Lifestyle

Yellowbelly test anglers

By Shepparton News

At last the yellowbelly season is off and running with reports coming in from all of the usual spots of fish taking lures and bait — and even some bigger sized fish being bagged by anglers who have been forced to endure a slow start to the season.

Yellowbelly are an ambush predator and tend to be found close to structures such as snags and rocky ledges where they can hide and wait for their dinner to swim past.

If using a lure, a slow retrieve is essential, and bait such as worms, shrimp or yabbies should be bobbed or drifted around a likely spot.

If there are no bites within a few minutes, move to another spot.

There is a bag and size limit on yellowbelly. The minimum size is 30cm and the bag limit is five fish per person.

Also known as golden perch, yellowbelly have been known to grow to more than 10kg but fish of this size are rare.

The smaller fish are better for the table, because, like cod, they develop a bad-tasting band of fat which must be trimmed before cooking.

Yellowbelly can be found in lakes and dams as well as most rivers in our region and are widespread across South Australia, Victoria, NSW and Queensland.

Like all perch, yellowbelly are a good fighting fish and if caught on light gear can provide anglers with a lot of fun. Even the smaller fish put up a respectable tussle.

Anglers fishing for yellowbelly might also catch cod, but with the season for cod being closed these fish must be returned to the water unharmed.

The cod season remains closed until midnight on November 30, with the exception of Lake Eildon where the usual size and bag limits still apply.

As the channels and rivers begin to fire up, fishing at places such as Eildon and Waranga Basin are still worth a try, with redfin as well as yellowbelly being caught. At Eildon, some trout are also being taken but mainly in the early morning before the day gets too warm.

Lake Dartmouth has been fishing hot and cold, with some anglers reporting good numbers of trout while others miss out.

Trolling a bunch of worms or a mudeye behind a Ford Fender is still the preferred method, and once again early morning is the best time.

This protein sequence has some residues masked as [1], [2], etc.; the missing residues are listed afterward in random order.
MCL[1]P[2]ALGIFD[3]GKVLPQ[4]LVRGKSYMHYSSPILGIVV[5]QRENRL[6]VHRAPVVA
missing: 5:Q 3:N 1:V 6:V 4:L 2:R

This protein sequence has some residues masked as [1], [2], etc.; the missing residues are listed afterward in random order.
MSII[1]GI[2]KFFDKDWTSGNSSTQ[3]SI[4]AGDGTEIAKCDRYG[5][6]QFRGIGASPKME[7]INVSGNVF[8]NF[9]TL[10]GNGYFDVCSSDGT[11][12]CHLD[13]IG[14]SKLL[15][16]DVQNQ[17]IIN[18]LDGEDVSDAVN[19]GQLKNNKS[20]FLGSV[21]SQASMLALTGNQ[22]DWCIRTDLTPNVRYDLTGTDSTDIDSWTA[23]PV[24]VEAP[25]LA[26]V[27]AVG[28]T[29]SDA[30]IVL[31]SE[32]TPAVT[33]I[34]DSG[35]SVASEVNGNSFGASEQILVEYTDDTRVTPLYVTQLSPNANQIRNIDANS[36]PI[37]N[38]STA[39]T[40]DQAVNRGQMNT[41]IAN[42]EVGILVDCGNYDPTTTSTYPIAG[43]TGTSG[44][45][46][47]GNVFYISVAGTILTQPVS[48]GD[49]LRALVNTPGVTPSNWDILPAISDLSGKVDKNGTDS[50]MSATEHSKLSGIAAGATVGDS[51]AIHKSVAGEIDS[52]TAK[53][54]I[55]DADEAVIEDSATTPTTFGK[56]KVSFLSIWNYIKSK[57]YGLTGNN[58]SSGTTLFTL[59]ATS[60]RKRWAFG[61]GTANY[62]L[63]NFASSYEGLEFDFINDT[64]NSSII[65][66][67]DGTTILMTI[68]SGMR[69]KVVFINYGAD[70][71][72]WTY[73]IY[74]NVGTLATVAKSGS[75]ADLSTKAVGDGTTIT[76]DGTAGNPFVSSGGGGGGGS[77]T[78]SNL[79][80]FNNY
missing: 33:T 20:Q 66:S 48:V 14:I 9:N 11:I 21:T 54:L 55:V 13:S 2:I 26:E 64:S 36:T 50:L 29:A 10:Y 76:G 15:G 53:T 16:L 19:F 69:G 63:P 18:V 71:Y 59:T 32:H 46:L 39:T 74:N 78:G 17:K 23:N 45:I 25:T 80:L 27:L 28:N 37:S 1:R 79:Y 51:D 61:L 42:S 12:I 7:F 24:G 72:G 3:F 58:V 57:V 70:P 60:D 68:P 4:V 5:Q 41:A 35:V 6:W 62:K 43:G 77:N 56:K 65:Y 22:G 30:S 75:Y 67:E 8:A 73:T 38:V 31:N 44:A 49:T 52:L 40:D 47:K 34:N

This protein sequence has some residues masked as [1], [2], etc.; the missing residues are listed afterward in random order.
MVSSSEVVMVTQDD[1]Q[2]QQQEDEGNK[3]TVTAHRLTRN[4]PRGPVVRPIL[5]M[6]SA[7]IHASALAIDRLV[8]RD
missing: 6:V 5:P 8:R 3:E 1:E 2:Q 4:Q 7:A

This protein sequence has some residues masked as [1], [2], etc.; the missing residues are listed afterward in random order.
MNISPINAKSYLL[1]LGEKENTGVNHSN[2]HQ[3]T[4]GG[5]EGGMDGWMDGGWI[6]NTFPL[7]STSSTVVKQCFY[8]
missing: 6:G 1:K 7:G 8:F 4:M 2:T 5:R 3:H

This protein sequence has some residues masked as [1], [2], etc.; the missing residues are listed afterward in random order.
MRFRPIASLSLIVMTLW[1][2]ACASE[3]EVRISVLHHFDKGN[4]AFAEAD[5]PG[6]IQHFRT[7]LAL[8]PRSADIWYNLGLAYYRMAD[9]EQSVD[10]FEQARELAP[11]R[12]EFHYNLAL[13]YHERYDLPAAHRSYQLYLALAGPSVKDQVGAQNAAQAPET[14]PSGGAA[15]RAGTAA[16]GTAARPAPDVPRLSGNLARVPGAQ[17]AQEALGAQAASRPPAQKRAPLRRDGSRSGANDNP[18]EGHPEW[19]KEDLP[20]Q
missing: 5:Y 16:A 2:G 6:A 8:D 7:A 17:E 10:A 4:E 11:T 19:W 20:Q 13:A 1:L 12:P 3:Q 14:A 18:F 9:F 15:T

Fishing the rivers and streams in the north-east is worth a try, and casting bait or lures is resulting in good bags of rainbow and brown trout.

Minnow-style lures as well as small bladed types are working as well as a scrub worm or mudeye.

Saltwater

At Queenscliff, Peter Smallwood — who is back on deck following his annual holidays — said the snapper were still patchy with few big fish, but some around pinky size were being caught along the inshore reefs off Ocean Grove and Point Lonsdale.

Peter said the main run of snapper was still a couple of weeks away.

Rod Lawn from Adamas Fishing Charters reported some gummy shark off Point Lonsdale near the submarine dive site.

He said fresh fish fillets and squid were the best bait to use.

Rod added that inside the heads squid and wrasse were being caught along the grass beds between the Lonsdale jetty and The Cottage as well as on the opposite side of the heads at Portsea and Point Nepean.

It was a similar story around Western Port, with some pinky snapper along the edges of the shipping lanes off Hastings and some whiting and squid along the inshore grass beds, however none of the charter boats were operating yet as they wait for the snapper run.

North of the border at Eden, John Liddell said it was still business as usual for bottom-bouncing with the usual snapper and morwong being caught between Boyd’s Lookout and Green Cape. He said the boys from Freedom Charters were also getting among schools of kingfish, and skipper Mark said live bait and knife jigs were getting the best results.

At Narooma Graham Cowley said that when the boats were able to go offshore the fishing along the inshore reefs was good with snapper, flathead and other reef fish being bagged as well as kingfish which were being found just north of Montague Island.

When it is unsafe to go offshore, anglers are fishing for flathead and bream around the oyster leases in the lake.

James Luddington from Flinders Island said flathead and gummy shark were the staple catches around Lady Baron.

He said snapper were starting to get on the move and salmon were patrolling the surf beaches near Chapel Island.